For those of you who (like me) do not have photographic memories, here are the major winners that year.
This was a fun, easy party to throw. I ask guests to dress in formal regalia, as if they were really attending the Oscars. Slightly more than half usually follow through, not a bad average at our age.
The house-cleaning, such as it is, is on me, but not the food. I let people know it’s pot luck but do not specify what type of food they should bring. For those who prefer a conventional dinner, this adds to the night’s suspense. (We might wind up with 15 desserts, 15 appetizers or nothing but wine!)
I issue ballots and everybody puts $2 into the kitty. One year we upped it to $5 per person which was just enough to jack everyone’s competitive drive to an obnoxious level so the following year we brought it back down to $2 – not really enough money to come to blows over. (Neither was $5 a head but go figure.)
Just for the record, I have never won an Oscar pool, which seems a tad unfair since I host the party (apparently, that doesn’t make me any smarter.)
When I wrote this, I’d known my in-laws for less than a year but so far everything I knew was fabulous. They’d fit right in at one of Jay Gatsby’s wild parties or a formal meet-and-greet with a sitting US President. (No exaggeration – through them, J and I met Gerald Ford when he was in office.)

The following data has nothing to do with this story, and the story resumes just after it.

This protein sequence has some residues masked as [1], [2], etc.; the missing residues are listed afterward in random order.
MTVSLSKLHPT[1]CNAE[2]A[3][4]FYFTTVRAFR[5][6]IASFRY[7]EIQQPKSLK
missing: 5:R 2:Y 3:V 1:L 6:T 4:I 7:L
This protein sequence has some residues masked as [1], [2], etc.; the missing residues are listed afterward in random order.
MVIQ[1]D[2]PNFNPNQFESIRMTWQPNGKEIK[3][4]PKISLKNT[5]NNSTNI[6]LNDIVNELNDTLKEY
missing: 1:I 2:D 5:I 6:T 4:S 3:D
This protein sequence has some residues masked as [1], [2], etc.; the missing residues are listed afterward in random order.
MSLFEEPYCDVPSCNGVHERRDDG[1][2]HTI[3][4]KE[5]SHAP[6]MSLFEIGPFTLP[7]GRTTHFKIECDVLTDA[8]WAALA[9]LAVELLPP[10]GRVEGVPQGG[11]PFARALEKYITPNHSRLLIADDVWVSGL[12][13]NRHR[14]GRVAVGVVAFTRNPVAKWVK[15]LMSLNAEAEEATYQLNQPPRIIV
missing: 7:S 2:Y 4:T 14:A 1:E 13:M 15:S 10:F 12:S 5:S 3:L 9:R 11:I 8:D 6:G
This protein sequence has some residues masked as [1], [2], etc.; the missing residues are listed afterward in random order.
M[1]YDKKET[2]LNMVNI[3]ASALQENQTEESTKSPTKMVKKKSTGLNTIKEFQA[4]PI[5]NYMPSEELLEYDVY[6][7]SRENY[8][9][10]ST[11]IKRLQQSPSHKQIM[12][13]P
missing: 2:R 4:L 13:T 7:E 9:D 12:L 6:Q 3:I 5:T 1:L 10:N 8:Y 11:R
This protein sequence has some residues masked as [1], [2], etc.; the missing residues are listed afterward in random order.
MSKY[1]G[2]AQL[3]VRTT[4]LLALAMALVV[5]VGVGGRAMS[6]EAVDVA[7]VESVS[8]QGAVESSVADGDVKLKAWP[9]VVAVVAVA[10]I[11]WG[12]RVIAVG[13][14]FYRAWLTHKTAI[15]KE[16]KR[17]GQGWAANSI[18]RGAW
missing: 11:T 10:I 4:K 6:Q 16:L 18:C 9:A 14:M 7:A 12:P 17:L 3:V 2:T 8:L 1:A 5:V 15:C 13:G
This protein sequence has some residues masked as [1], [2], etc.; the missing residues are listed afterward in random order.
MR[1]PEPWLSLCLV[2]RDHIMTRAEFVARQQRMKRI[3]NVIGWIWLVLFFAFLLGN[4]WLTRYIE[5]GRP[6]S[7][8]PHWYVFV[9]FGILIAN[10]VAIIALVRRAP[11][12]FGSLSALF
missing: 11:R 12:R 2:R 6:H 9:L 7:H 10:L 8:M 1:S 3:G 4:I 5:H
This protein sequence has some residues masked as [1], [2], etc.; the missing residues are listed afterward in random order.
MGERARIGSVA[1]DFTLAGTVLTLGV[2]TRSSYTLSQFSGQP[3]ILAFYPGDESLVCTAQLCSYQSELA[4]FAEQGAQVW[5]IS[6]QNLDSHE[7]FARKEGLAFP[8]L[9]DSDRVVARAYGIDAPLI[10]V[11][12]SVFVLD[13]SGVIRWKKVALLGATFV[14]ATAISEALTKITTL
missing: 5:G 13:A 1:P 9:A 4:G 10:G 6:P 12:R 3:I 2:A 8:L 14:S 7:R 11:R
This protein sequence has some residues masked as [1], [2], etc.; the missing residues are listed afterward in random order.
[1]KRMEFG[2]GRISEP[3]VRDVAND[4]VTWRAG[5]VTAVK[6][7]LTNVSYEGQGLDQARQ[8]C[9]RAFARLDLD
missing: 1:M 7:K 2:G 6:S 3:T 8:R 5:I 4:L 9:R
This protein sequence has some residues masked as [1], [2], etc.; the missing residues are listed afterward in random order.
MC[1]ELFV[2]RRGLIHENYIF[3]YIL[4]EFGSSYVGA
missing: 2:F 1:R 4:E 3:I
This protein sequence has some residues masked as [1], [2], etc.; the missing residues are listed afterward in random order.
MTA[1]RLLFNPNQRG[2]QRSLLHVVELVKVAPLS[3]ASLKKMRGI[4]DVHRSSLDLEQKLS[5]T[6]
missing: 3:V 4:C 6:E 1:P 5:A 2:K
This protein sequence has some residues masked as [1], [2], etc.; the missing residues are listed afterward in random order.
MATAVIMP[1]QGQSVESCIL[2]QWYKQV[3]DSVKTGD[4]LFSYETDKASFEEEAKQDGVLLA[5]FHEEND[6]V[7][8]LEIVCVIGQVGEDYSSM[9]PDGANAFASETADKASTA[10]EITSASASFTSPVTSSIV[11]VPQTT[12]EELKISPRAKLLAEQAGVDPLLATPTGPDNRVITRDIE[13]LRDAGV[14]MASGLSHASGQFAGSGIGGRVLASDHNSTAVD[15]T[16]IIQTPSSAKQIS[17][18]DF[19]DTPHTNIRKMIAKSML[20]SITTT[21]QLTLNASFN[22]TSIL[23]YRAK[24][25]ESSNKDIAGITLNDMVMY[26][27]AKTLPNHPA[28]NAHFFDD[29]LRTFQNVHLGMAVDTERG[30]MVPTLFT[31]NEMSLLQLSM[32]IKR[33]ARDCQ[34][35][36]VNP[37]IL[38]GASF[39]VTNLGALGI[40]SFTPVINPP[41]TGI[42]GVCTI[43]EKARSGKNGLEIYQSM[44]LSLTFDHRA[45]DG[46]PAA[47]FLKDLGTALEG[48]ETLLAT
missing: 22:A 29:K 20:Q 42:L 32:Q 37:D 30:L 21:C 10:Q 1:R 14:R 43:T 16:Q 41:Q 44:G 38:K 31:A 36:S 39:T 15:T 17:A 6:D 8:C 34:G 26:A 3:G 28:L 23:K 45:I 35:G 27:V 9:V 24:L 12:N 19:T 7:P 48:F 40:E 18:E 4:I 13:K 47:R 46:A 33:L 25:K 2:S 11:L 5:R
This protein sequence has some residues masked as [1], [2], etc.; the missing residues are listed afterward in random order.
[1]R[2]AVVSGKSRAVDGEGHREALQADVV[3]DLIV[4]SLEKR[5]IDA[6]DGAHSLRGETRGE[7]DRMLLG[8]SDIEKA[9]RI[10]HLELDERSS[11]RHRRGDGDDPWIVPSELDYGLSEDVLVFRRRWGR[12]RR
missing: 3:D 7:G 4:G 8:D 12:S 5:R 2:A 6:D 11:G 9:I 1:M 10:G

Other than J’s and my marriage and their own 40-plus year marriage, Chet and Flo had little in common with my parents. No value judgment is implied; they were different but neither one of them was superior to the other. Their strengths were in different areas.
John’s parents were more sophisticated and cosmopolitan than mine. They had more books in their house. They drank, they smoked, they went out to dinner and threw parties. They played a mean game of bridge. Florence was a joiner, an active voice in clubs and charities throughout Fresno. Born a privileged San Francisco socialite, she was confident with a strong sense of self but never a haughty snob. She could make anyone feel like her new best friend. She was so entertaining, so easy to talk to, even a deeply reserved introvert like myself stayed up till 4 AM because it was fun to hang out with her.
John’s father was the ultimate family man, a good thing for the father of seven to be. CD was the first grandchild for John’s parents and mine – consequently, he was deluged by love and attention from both sets of grandparents. Sam and Alex got their fair share, too.
Did CD favor the Rowells or the Knutsens? He looked a lot like John as a baby.
As he grew, so did his resemblance to my father.
But, then again, also the resemblance to J.
And perhaps a smidgen of a resemblance to me.